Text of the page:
TALLAHASSEE, FL (WTXL/RNN) - A Tallahassee teacher is making national headlines for asking students to use gender-neutral language when referring to each other.
Fifth-grade teacher Chloe Bressack sent a letter home asking students to refer to the teacher as "Mx. Bressack," who identifies with the pronouns "they, them and their." Bressack works at Canopy Oaks Elementary School and before that at Florida High.
In the letter, she asks students to make an effort to avoid using "he", "she" and other gendered pronouns, because they identify as "non-binary."
Local activist Lakey Love is a friend of Chloe. She says Chloe's letter is an opportunity to teach others about those who don't identify as either male or female. "This is an ongoing struggle that gender-non-conforming people face on a daily basis. They get pigeonholed, marginalized and oppressed, and often bullied," explained Love. "And I don't feel like it's asking for much, right? A preferred pronoun is exactly that: A preferred pronoun. You deserve the title that you prefer."
On Thursday, Leon County Schools sent out three statements regarding the matter:
Principal Paul Lambert: "A letter was recently sent home to parents from our new fifth grade math and science teacher, Chloe Bressack. There has been a lot of confusion about this letter, but as the principal of Canopy Oaks I can assure you that students throughout our school are greeted and responded to in the same way no matter which class they are in. Great instruction is taking place, the students are being treated respectfully and appropriately, and the class - like all classes - is continually monitored and assessed. The number one priority for us is the well-being and success of our students and teachers. We are available to speak with parents to address any concerns or questions they may have."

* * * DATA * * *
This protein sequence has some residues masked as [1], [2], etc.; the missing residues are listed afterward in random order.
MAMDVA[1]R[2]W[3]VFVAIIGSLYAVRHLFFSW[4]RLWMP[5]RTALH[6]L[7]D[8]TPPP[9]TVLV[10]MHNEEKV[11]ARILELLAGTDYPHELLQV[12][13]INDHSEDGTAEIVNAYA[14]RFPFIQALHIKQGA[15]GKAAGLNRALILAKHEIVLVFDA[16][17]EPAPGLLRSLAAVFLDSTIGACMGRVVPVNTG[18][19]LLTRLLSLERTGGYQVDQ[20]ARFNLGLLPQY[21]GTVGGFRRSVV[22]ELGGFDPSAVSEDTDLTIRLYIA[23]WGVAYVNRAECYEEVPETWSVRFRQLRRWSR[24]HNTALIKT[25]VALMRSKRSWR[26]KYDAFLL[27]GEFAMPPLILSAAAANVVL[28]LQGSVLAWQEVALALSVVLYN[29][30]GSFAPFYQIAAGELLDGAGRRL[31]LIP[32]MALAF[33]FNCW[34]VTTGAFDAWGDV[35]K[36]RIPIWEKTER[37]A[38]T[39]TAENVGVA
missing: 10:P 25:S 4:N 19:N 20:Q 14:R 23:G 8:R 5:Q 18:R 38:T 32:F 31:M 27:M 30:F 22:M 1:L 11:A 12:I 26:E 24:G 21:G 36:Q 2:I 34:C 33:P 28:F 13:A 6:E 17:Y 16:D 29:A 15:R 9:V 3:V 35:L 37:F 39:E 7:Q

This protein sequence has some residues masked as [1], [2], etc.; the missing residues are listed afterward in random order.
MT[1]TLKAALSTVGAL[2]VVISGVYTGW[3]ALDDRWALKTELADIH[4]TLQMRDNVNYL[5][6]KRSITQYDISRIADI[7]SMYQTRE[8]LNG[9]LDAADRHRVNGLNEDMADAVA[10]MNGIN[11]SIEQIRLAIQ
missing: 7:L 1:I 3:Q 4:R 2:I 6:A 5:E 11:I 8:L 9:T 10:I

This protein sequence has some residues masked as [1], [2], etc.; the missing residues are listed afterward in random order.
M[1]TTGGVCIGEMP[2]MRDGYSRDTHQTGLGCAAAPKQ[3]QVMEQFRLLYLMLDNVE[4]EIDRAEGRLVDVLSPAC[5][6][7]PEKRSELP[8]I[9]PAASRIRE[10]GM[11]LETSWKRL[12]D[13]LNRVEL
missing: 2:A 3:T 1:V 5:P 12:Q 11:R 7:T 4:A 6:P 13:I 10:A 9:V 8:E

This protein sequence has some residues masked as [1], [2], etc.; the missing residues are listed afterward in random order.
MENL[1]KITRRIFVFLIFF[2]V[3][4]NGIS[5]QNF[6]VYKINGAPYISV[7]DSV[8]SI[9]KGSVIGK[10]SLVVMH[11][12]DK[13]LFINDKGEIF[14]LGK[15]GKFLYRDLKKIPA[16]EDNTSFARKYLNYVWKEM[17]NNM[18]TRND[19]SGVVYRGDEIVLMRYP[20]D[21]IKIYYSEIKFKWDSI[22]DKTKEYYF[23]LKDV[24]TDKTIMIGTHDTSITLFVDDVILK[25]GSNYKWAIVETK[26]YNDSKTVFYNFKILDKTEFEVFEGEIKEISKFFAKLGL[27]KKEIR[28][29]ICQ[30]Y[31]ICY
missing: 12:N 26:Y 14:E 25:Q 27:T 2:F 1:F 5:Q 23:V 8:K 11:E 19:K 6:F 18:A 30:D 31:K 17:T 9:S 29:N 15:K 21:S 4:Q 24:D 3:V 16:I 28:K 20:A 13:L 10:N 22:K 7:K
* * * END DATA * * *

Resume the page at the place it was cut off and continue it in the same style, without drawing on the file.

Teacher Chloe Bressack: Teacher Bressack has respectfully declined any media interviews at this time but has released the following statement: “I apologize for any confusion this letter may have caused. My practice in addressing my students is to refer to them by their personal pronouns, be they “he, she, or they.” We work together to create a positive environment of respect and understanding. I understand that students will not always address me in the way I prefer, and that is okay. We keep moving with a smile and continue on with our learning. In our classroom, our learning and our well-being is the priority. I am lucky to be teaching at Canopy Oaks and I look forward to working with my students this year.”
Superintendent of Schools Rocky Hanna: "I believe Teacher Bressack has cleared up any misunderstandings about the language used in the classroom. I can assure you I take matters like this very seriously and I will not allow teachers in our school system to influence our children negatively - though in this situation I do not believe this is the case.
As superintendent I want to apologize for the letter going out to parents as I am the person who is ultimately responsible for everything that happens in our school district. I will work hard to ensure something like this doesn’t happen again."
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